Bell launched a trilogy, "The Book of Sorahb," in 2003. The "sweeping fantasy … draws its underpinnings from ancient Persian poetry … and the relentless march of the Roman army," Sharon Grover explained in a School Library Journal review of the first book in the series, Flame. The Persian side of the conflict is represented Bell creates a tale of fantasy and magic when twelve-year-old Makenna flees into the woods after tragedy occurs and encounters a world of goblins. (Cover art by Eric Bowman.) After centuries of peace, the land of Farsala is being threatened by a ferocious new enemy and three young people are dedicated to protecting their homeland in Bell's first volume of "The Book of Sorahb" trilogy. (Cover art by Grey Newbold.) by the country of Farsala, which is fighting off an invasion by the Hrum. The tale is told through the interlocking stories of three young Farsalans: Soraya, the fifteen-year-old daughter of the Farsalan army commander; Jiann, the illegitimate, half-peasant son of the same commander; and Kavi, a traveling peddler who is being blackmailed into spying for both sides. The trilogy takes its name from the legend of Sorahb, a mythical warrior who will supposedly return to save the Farsalan people; his legend is also woven into the tale, in offset italic chapters. As in Bell's earlier books, "the cast is fully formed: the bad guys aren't entirely bad, the good guys not entirely good," commented a Publishers Weekly reviewer. Although the Hrum are bent on world domination, they treat their conquered subjects as citizens with full rights, while Farsala maintains a sharp distinction between the noble deghans and the oppressed peasants. A Kirkus Reviews contributor praised Bell's treatment of these issues of class and culture, commenting that they "are interwoven so well with adventure and archetypal resonance that depth arrives unannounced." Booklist's Sally Estes also praised the book, concluding that young adults "will eagerly await the promised future installments."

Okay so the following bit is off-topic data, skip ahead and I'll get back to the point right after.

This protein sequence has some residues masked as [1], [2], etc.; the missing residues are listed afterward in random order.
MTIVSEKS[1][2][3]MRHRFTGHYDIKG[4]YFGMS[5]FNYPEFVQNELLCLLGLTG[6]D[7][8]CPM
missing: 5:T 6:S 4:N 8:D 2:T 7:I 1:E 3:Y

Biographical and Critical Sources